Texas Students Get Taste Of Air Force Science, Engineering
(June 21, 2009)
|RANDOLPH AIR FORCE BASE, Texas (6/16/2009 - AFNS) -- Air Force Personnel Center officials here hope to whet the appetites of young science, math and engineering students, so they might later seek "blue chip" career paths, hopefully Air Force blue. |
Toward this end, AFPC's science and engineering career field management team have partnered with the Harmony Science Academy in San Antonio to provide student mentors and other volunteers from the science and engineering communities at local bases.
|Capt. Gary Beisner, of the Aeromedical Test Branch at Brooks City-Base, Texas, demonstrates a medical test analyzer to students at the Harmony Science Academy May 26. The science and engineering career field management team at the Air Force Personnel Center, Randolph Air Force Base, Texas, have partnered with the San Antonio academy to establish mentors and other volunteers at local bases.|
|"Through tours and open houses, we want to open students' minds to how the Air Force uses technological concepts to meet its mission goals," said Betty Shepard, an AFPC science and engineering career program advisor who is helping to spearhead the initiative. "We also want to show them that the Air Force is a great choice for those seeking rewarding scientific and engineering careers." |
In support of this initiative, about 45 ninth- and 10th-grade students from the academy recently toured the Aeromedical Test Branch at Brooks City-Base, Texas, for a hands-on demonstration of Air Force science and engineering equipment.
The Aeromedical Test Branch is the Air Force's testing agency for assessing medical equipment used on aeromedical evacuation missions, where wounded servicemembers and civilians are transported to medical treatment facilities throughout the world. The branch tests these medical devices to ensure they operate in accordance with manufacturer's specifications when subjected to the harsh environment of an aircraft.
"At this site, vast amounts of human physiology testing was done in the '60s, '70s and beyond for the Air Force and NASA," said Capt. Gary Beisner II, the branch's senior engineer who helped organize and conduct the tour. "This testing paved the way for manned flight, most notably NASA's space missions and the Air Force's U-2 and SR-71 Blackbird missions."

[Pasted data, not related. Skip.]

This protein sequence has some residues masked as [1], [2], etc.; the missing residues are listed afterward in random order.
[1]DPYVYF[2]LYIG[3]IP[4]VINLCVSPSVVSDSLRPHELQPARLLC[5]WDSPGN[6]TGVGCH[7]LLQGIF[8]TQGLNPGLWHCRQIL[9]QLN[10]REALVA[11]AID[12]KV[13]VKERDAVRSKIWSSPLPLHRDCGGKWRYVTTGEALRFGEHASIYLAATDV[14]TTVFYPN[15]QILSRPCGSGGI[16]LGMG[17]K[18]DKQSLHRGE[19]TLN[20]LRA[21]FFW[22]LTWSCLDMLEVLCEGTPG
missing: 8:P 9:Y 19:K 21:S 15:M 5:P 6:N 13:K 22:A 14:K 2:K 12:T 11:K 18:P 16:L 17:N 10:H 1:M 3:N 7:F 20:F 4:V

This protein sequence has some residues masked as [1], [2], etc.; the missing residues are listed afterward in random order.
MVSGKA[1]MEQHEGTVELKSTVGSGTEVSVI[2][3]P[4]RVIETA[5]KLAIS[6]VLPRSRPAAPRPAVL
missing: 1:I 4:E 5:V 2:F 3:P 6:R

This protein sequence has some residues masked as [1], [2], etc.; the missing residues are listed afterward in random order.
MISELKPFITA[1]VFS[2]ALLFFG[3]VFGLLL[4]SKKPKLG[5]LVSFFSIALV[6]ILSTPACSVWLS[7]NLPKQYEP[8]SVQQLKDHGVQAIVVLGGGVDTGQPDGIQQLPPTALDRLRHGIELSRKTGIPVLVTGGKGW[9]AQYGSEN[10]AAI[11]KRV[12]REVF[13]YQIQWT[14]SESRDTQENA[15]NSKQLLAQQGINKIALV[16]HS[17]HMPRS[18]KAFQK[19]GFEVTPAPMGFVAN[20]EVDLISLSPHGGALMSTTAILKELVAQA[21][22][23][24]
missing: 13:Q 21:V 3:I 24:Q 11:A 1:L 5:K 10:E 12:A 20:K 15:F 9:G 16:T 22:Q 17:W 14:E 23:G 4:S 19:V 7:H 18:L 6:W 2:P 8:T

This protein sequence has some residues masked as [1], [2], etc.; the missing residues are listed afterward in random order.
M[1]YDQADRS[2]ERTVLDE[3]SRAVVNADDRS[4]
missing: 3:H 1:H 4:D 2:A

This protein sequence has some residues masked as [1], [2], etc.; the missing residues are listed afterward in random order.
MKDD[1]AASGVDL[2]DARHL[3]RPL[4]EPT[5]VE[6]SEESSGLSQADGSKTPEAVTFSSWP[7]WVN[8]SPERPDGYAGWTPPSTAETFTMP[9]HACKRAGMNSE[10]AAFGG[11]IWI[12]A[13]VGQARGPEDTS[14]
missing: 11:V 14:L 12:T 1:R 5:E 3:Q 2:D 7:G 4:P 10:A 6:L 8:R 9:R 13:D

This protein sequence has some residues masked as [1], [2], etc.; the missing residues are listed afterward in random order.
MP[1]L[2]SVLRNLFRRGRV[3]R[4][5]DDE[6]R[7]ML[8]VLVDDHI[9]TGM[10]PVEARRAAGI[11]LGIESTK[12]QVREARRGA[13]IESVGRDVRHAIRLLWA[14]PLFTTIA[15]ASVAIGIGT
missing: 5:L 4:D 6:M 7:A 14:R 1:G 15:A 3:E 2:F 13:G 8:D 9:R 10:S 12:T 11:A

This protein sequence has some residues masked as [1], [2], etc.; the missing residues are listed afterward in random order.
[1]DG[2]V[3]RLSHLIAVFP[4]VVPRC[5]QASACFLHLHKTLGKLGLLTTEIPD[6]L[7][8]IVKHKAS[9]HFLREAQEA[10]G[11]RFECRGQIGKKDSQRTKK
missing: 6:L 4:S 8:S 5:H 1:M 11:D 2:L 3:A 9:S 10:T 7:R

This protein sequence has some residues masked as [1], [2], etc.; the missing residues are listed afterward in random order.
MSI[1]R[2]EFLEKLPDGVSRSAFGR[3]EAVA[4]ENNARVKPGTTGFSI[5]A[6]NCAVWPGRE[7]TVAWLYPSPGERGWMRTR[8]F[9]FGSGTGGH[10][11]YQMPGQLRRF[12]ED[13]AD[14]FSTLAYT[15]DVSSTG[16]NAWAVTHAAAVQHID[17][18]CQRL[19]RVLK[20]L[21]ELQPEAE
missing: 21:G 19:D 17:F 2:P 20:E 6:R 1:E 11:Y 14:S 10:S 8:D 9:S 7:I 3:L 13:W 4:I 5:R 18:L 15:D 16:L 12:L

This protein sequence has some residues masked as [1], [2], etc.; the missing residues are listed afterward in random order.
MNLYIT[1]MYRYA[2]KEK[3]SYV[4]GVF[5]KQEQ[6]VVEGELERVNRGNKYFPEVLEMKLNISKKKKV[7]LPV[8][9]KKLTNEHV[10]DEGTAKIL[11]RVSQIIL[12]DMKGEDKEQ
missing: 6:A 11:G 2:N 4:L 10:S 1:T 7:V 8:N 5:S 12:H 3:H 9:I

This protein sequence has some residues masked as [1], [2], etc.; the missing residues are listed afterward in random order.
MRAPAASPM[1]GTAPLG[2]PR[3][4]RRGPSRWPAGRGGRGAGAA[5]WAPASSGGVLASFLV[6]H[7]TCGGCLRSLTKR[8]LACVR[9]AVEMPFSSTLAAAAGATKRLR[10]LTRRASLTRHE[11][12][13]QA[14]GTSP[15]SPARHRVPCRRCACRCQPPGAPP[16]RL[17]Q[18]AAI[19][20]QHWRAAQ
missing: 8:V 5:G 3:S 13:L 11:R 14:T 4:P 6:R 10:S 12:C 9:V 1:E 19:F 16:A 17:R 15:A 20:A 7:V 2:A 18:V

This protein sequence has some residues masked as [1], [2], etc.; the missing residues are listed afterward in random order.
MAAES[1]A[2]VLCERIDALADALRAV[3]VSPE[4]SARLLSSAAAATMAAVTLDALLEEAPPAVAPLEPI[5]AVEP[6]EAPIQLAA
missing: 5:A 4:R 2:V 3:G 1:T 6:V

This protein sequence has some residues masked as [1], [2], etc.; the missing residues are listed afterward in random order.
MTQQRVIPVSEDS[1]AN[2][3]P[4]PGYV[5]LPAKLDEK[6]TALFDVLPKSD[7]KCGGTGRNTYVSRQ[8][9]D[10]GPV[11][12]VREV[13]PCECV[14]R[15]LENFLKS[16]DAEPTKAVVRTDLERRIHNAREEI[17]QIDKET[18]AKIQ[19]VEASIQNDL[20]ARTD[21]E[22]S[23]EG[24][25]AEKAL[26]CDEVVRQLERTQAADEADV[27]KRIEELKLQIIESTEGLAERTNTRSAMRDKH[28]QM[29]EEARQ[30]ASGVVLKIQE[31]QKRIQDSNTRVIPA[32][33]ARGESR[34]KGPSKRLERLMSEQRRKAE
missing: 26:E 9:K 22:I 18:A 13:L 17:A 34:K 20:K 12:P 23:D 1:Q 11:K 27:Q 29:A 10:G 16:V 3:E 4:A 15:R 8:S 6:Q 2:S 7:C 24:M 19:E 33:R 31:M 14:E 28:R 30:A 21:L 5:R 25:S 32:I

The students toured the altitude chamber, vibration testing tables and were given a rapid decompression demonstration, which occurs when a pressurized aircraft flying at altitude suddenly loses cabin pressure. The branch's testing chamber can perform decompressions up to 100,000 feet per half second.
The students also got a first-hand look at a centrifuge, which spins humans or test equipment to produce high-acceleration forces, or "G loads." These forces simulate flight effects like turbulence, hard landings, sharp turns and fast climbs. The students also explored a thermal test chamber, which evaluates equipment under extreme hot and cold conditions as well as high humidity.
"It's great to be able to see some of our classroom concepts in action and see how they apply to the real world. I especially thought the centrifuge was pretty cool," said academy student William Koehler, who hopes to later pursue an Air Force medical career.
The Harmony Science Academy, which covers kindergarten through 10th grade, is a Texas Science Technology Engineering Mathematics, or T-STEM, school. T-STEM schools are part of a unique public-private alliance that is dedicated to ensuring Texas students graduate ready for college and future success. The school is expanding to include the 11th grade next year and the 12th grade the following year.
"We plan to schedule more tours of science and engineering areas at local bases around San Antonio and involve more and more schools," Ms. Shepard said. "In addition to tours, we're also looking for volunteers to assist with career days, science fairs and to serve as mentors for students on their science projects. For our future, it's important that we continue to encourage our young people to pursue these types of careers."
Article and photos by Richard Salomon
Air Force Personnel Center Public Affairs
Reprinted from Air Force News Service
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